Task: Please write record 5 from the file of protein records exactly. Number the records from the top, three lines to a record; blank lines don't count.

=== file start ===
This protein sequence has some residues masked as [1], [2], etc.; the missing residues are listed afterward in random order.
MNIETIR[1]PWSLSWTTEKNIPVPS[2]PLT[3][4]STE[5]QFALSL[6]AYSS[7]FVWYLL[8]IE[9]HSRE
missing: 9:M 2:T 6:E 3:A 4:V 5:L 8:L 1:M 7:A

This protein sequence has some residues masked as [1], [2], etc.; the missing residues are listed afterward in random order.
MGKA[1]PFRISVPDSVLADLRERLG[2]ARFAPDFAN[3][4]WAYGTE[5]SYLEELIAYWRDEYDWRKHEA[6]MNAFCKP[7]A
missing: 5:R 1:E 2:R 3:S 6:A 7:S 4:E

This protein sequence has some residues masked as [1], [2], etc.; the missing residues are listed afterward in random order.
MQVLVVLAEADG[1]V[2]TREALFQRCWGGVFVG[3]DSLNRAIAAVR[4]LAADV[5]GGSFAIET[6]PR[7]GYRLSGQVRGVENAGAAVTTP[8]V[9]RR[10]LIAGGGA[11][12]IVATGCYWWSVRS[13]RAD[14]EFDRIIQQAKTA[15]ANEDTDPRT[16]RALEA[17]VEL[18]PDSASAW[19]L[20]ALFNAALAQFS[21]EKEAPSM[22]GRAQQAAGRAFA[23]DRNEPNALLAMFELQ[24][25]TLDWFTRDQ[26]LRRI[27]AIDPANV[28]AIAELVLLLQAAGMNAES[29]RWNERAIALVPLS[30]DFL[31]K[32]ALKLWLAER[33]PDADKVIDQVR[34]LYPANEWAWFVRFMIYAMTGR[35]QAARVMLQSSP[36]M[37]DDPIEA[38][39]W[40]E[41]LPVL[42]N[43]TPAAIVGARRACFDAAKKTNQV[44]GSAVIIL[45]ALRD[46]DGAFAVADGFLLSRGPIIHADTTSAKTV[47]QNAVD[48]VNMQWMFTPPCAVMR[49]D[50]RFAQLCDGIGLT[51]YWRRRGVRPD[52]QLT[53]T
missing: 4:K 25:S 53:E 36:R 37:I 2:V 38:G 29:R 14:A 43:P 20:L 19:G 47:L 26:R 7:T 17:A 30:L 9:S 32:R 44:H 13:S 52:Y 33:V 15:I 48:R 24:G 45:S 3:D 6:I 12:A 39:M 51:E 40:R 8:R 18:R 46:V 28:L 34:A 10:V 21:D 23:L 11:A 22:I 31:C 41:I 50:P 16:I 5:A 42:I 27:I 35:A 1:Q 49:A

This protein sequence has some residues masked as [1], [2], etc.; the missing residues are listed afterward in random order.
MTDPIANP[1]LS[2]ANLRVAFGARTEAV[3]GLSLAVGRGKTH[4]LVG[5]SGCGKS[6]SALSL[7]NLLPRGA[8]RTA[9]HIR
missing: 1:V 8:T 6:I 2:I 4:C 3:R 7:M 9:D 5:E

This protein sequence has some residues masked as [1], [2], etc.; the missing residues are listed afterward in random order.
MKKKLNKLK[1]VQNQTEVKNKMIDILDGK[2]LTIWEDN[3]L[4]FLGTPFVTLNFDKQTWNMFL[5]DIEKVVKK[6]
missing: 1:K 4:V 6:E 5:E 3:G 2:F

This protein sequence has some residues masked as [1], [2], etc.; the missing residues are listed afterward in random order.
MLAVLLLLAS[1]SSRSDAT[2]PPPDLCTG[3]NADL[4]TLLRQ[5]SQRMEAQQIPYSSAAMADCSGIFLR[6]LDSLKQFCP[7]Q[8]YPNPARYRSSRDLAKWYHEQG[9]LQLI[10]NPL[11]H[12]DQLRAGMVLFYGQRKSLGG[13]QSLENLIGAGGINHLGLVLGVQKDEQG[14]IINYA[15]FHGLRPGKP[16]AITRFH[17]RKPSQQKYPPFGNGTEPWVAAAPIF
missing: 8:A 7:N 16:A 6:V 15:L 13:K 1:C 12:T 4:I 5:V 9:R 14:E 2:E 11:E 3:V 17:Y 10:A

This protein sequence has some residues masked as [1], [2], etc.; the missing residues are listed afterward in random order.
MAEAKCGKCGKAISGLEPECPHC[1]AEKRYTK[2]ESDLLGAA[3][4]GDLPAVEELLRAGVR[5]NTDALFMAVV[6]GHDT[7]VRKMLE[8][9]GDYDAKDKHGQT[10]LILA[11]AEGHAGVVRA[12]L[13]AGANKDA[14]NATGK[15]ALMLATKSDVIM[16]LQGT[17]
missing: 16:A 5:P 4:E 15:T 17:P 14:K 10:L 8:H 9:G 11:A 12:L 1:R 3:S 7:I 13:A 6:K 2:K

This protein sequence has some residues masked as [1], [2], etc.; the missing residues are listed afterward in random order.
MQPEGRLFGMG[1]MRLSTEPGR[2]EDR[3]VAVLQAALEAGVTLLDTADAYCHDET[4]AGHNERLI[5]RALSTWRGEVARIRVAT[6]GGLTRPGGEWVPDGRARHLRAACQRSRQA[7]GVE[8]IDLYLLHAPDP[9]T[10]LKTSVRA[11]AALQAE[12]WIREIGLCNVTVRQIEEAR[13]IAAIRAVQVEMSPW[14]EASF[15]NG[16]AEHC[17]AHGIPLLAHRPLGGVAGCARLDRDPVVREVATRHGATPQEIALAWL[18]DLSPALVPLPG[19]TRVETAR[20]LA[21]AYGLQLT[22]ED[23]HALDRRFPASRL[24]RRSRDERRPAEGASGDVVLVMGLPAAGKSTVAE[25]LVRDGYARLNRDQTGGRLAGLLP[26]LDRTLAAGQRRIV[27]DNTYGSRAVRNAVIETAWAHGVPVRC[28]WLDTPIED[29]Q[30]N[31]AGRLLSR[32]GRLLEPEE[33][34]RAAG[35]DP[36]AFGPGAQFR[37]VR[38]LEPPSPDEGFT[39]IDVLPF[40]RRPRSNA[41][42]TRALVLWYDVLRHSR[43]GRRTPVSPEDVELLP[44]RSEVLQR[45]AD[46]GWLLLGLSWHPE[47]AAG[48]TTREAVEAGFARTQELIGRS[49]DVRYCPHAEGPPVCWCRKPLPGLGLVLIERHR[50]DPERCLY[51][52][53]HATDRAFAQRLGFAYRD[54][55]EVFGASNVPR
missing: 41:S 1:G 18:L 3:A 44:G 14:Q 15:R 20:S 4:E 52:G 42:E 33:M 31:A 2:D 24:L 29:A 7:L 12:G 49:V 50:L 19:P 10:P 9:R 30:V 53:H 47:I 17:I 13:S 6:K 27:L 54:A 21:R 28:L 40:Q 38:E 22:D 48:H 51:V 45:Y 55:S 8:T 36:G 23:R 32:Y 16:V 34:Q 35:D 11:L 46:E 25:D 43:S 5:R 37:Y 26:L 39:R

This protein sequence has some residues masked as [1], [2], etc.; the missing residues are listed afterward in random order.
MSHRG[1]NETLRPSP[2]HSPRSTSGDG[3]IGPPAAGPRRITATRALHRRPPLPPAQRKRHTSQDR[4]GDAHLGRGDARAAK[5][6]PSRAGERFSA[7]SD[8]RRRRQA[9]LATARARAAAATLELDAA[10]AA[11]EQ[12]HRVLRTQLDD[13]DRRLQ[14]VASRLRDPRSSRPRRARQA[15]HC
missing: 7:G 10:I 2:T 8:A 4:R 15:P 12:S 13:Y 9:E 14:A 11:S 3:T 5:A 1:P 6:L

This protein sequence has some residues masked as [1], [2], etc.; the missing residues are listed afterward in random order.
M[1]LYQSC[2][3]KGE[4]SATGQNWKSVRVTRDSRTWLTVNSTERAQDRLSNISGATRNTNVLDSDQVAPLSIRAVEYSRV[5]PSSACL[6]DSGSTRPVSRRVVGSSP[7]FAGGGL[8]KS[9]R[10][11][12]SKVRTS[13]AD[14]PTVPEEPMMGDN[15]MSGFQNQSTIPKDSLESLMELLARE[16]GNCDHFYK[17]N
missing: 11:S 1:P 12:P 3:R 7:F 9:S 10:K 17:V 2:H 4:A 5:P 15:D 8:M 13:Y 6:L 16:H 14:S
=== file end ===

This protein sequence has some residues masked as [1], [2], etc.; the missing residues are listed afterward in random order.
MKKKLNKLK[1]VQNQTEVKNKMIDILDGK[2]LTIWEDN[3]L[4]FLGTPFVTLNFDKQTWNMFL[5]DIEKVVKK[6]
missing: 1:K 4:V 6:E 5:E 3:G 2:F